6 June 1944, Soldiers in Normandy
Title : 6 June 1944, Soldiers in Normandy
Publisher: Histoire & Collections, Paris, France
Hardcover, 160 pages, colour and black and white photographs printed on glossy paper stock
Printed April 30 1994
ISBN # 2908182327
Compiled by Philippe Charbonnier
Price: CAD59.95 plus GST.
This is another title by Histoire & Collections on Second World War uniforms. The focus of this book is on the American Paratroopers of the 82nd and 101st Airborne Divisions, the British Paras of the 6th Division (And Yes, within this area there are 6 pages devoted to Canadian paras as well!), US Navy Beach Battalions, D-Day GI and the SS Hitlerjugend Panzer
Grenadier Division. These were NOTthe only units on both sides which participated in the historic battle of June 6, 1944, but they 'seem' to be more exciting given the elite status of their titles. (For those who are not aware, Histoire & Collections has another book out called "Spearheading D-Day, American Special Units 6 June 1944"). Yet, I wonder why the US Army Rangers were left out in this book?
As this book is more "narrowly focused" in its scope, there is an incredible amount of detail about the uniforms and personal equipment it covers. Literally every single piece of equipment carried on the person of the individual soldier is photographed and explained in the text. In other words, you'll see pictures of flashlights, compasses, knives, gas masks (and their carrying cases), radios, goggles, flare guns, pins, patches/ insignia, firearms, toothbrushes, mess kits, documents, footwear, headgear, pouches, webbing and jackets/pants laid out on the floor and marked by numbers to correspond to the text under the colour photograph.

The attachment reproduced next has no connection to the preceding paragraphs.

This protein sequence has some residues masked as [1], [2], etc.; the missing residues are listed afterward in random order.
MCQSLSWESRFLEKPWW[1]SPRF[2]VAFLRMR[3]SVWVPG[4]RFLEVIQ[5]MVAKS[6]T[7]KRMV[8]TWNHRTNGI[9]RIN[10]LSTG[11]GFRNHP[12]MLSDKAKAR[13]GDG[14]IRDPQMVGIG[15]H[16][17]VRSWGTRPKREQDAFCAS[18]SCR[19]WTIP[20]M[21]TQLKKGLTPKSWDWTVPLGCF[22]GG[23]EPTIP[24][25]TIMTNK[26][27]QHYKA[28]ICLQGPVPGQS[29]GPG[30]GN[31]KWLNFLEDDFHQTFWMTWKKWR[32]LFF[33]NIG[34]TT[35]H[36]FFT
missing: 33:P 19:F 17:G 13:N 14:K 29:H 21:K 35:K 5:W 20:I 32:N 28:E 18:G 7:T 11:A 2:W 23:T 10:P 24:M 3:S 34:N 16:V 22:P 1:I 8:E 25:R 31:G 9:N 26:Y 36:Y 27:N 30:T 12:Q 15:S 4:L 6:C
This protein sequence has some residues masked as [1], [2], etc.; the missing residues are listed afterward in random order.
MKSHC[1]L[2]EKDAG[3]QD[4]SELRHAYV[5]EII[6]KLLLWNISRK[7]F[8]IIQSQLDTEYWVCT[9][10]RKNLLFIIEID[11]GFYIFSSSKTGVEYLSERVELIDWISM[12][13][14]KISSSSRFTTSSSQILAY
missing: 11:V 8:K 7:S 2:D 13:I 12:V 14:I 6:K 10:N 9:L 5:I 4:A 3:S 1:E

Not only that, there is a brief historical summary about each of these
military units and their roles on that famous day, the text is just as thorough in its
description about the pieces of equipment (what type of cloth they are made of , when they
are made, etc). The text that most stands out in my mind was the tidbit about the myth
that Ste Mere Eglise was NOT the first French town liberated by the Allies. In fact, the
first French town to be liberated was Ranville, East of the Orne river by British
Unlike the other Histoire & Collections title, "German Soldiers of the Second World War", the pictures in this book have the re-enactors photographed usually in groups in the outside posing sometimes against jeeps, buildings and a SPW 250! Of course, there are also the front and back shots of the actor in full kit. Mixed in with the colour photos are black and white period photographs taken from government archives. A very good book, which one hopes the publisher will add to with follow on volumes covering the Eastern Front and the Battle of the Bulge specifically.
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